Dickey Guitars
In the handmade tradition. One at a time.  Just for you.
Do It Yourself Buffer, well, almost!
This buffer is built with clearance from the support structure and power in mind.

If you have access to a metal lathe and vertical mill you can do it yourself.

Otherwise save the trouble and buy it, no joke.
Here are the details:

  • 1 ½ inch solid shaft, 5 feet 4 inches length
  • 1/1/4 inch threaded arbor, R and L hand thread for ends
  • 12 inch buffs, airway or concentric sewn
  • 1 HP, 115 Volt TEFC motor @ 1725 RPM
  • Pulleys, drive 2 inch, driven 4 inch
  • Final RPM approx. 860
  • Frame 2 inch tubular welded
  • Motor has hinged mounting plate
  • Belt is tensioned by gravity and motor weight
  • Cost about $500
I had a vocational welding class student cut and weld the frame. An friend and machinist cut the shaft on
school equipment in a couple of quick sessions. And I got the nuts, buffs, and flanges from  
com .  I enjoyed the process of getting this machine built. You might consider a stock system available
from a supplier. Here is a link to them:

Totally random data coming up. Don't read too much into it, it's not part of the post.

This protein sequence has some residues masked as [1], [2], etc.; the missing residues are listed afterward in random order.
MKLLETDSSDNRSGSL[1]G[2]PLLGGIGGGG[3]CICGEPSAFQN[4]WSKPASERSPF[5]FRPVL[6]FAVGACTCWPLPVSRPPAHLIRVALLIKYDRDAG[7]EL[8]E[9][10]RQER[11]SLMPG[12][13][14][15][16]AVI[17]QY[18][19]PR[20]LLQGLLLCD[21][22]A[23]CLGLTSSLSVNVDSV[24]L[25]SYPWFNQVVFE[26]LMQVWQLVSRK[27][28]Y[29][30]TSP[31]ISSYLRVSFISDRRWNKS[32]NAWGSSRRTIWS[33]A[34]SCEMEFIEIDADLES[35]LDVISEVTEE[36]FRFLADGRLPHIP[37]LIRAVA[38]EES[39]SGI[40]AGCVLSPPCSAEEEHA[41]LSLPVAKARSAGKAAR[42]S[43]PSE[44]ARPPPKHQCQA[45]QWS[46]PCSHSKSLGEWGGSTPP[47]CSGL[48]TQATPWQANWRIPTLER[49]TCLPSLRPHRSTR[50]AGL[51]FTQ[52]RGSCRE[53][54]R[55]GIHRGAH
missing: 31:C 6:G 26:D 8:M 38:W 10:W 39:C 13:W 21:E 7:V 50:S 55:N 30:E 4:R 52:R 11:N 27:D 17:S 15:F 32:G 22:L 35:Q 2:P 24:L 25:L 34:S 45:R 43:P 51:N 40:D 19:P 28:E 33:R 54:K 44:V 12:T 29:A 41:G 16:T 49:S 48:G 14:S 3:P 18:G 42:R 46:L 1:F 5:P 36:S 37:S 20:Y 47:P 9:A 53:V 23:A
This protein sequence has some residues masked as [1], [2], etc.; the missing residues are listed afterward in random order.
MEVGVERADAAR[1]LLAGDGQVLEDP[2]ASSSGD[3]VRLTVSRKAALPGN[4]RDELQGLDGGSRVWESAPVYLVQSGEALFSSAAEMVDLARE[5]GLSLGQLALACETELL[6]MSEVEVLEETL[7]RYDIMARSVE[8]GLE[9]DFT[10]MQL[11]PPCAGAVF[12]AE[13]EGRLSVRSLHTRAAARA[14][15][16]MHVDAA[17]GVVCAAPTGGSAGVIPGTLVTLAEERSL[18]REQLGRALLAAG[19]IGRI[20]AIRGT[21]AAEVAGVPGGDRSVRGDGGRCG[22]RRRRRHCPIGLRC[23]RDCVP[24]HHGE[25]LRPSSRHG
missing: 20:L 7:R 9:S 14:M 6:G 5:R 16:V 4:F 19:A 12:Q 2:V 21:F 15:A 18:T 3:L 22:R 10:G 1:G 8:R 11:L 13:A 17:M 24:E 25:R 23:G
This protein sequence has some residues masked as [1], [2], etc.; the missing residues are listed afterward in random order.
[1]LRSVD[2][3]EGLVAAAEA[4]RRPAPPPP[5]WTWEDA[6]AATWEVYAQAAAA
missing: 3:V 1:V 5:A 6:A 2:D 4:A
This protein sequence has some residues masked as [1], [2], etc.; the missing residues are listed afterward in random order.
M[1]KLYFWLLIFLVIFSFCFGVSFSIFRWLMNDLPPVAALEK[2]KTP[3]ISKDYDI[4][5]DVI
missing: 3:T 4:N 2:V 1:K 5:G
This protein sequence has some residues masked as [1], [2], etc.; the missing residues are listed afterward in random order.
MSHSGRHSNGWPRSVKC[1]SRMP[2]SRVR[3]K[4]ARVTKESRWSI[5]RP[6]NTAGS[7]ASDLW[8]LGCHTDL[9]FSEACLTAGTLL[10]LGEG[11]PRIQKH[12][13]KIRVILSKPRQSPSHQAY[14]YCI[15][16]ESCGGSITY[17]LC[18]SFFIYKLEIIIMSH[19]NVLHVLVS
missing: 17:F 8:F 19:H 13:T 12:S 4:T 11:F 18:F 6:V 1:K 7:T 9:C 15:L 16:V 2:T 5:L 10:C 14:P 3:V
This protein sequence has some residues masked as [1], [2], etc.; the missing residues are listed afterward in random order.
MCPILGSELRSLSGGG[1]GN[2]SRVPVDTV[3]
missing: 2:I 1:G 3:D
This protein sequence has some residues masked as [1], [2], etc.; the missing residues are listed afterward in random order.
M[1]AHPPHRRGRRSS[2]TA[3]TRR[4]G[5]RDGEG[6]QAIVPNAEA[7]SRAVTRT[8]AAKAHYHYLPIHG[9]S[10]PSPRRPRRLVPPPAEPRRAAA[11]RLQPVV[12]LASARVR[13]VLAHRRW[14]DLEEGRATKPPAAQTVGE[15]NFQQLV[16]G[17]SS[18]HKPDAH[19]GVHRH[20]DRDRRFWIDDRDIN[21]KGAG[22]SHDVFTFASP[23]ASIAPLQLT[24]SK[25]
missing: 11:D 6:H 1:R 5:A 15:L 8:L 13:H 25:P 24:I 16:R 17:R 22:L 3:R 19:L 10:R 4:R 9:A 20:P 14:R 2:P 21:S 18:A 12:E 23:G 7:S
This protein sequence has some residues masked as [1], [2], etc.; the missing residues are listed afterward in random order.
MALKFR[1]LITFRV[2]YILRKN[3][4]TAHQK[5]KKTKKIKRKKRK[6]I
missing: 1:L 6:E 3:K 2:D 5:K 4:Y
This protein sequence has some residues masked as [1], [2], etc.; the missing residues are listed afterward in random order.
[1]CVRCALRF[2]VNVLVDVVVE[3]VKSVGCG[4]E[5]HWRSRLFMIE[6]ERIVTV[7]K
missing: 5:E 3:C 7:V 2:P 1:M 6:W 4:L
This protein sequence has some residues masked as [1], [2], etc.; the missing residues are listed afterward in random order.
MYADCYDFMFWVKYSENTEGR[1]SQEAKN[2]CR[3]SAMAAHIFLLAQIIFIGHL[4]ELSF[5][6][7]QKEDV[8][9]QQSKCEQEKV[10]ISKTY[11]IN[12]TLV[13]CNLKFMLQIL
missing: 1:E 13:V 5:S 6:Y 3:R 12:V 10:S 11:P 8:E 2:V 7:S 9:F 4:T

http://www.parmadiversified.com/buffer.html  You’ll still have to
build the frame and provide the motor and switching. I’ve found Ebay to be a great source of electrical
motors, one third the price sometimes including the shipping.

One last item. My unit is a floor model. A unit suspended from the ceiling would make sense. Folks buffing
guitars seem to fear banging guitar bodies against the upright supports. By suspending the unit, the
supports would be above the lower quadrant used in buffing. That’s my 2 cents on buffing, mine turned
out well, I will install a belt guard, switch, and compound holding tray before considering it complete. I had
originally intended to bolt the unit to the floor, but opted for rubber pads glued to base with 3M Yellow
Weatherstrip adhesive.  Old Soap Box Derby rubber brake pads make good rubber feet.

Bruce Dickey
Copyright 2004 - 2007  Dickey Guitars
All Rights Reserved